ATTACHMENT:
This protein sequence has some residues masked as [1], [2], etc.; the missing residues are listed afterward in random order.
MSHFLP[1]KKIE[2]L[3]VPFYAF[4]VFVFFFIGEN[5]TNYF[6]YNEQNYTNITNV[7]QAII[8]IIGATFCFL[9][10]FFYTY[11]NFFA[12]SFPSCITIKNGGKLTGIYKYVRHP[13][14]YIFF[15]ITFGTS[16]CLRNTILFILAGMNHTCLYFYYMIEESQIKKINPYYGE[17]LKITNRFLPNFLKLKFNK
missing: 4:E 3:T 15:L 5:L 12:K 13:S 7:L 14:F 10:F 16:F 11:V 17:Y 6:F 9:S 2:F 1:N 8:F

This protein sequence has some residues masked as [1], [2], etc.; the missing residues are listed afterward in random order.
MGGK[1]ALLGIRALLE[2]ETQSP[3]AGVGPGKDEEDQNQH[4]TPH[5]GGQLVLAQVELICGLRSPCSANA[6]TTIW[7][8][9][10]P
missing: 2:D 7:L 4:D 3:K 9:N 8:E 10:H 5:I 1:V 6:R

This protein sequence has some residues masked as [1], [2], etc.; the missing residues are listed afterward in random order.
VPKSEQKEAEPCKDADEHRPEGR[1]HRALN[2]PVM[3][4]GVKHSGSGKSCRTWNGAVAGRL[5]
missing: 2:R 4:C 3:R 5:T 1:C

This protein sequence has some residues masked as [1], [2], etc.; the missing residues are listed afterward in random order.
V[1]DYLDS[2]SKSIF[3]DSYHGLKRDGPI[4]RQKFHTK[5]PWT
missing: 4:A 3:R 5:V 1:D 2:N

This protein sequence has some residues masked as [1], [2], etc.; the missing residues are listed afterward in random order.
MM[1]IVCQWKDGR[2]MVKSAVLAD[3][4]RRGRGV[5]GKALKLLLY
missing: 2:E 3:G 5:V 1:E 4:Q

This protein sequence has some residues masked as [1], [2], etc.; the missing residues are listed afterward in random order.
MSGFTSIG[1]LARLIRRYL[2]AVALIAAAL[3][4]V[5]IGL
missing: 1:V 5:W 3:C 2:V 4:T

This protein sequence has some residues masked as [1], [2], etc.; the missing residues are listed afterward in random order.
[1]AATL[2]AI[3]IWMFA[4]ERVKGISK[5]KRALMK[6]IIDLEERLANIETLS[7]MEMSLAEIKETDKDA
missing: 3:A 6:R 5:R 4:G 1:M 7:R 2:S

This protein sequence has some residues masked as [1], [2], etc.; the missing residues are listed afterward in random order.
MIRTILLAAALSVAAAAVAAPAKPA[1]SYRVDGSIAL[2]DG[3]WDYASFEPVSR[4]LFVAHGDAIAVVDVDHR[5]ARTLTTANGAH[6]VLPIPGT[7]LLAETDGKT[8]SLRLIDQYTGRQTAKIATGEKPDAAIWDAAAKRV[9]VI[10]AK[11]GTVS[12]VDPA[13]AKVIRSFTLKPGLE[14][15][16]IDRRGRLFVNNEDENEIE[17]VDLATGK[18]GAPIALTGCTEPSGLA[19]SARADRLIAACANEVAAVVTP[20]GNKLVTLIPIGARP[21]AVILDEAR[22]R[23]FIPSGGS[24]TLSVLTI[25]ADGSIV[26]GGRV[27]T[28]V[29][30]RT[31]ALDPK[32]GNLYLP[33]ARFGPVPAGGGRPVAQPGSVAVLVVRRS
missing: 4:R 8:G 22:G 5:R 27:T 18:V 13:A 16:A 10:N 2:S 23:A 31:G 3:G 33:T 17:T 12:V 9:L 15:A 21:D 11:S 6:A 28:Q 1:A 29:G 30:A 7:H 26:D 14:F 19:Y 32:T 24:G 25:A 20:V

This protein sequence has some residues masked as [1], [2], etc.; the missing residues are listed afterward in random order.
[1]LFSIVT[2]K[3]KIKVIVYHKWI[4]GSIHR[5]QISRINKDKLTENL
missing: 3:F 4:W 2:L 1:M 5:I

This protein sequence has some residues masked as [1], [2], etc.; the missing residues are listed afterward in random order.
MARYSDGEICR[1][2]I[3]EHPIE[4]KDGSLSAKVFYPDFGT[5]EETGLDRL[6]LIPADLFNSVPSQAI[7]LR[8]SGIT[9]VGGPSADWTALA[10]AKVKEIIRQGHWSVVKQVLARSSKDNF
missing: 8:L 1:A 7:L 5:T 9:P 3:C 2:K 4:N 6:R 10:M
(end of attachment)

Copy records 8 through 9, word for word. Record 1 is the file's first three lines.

This protein sequence has some residues masked as [1], [2], etc.; the missing residues are listed afterward in random order.
MIRTILLAAALSVAAAAVAAPAKPA[1]SYRVDGSIAL[2]DG[3]WDYASFEPVSR[4]LFVAHGDAIAVVDVDHR[5]ARTLTTANGAH[6]VLPIPGT[7]LLAETDGKT[8]SLRLIDQYTGRQTAKIATGEKPDAAIWDAAAKRV[9]VI[10]AK[11]GTVS[12]VDPA[13]AKVIRSFTLKPGLE[14][15][16]IDRRGRLFVNNEDENEIE[17]VDLATGK[18]GAPIALTGCTEPSGLA[19]SARADRLIAACANEVAAVVTP[20]GNKLVTLIPIGARP[21]AVILDEAR[22]R[23]FIPSGGS[24]TLSVLTI[25]ADGSIV[26]GGRV[27]T[28]V[29][30]RT[31]ALDPK[32]GNLYLP[33]ARFGPVPAGGGRPVAQPGSVAVLVVRRS
missing: 4:R 8:G 22:G 5:R 27:T 18:V 13:A 16:A 10:N 2:S 23:A 31:G 3:G 33:T 17:T 12:V 9:L 15:A 21:D 11:S 6:A 28:Q 1:A 29:G 30:A 7:H 26:D 14:F 19:Y 32:T 24:G 25:A 20:V

This protein sequence has some residues masked as [1], [2], etc.; the missing residues are listed afterward in random order.
[1]LFSIVT[2]K[3]KIKVIVYHKWI[4]GSIHR[5]QISRINKDKLTENL
missing: 3:F 4:W 2:L 1:M 5:I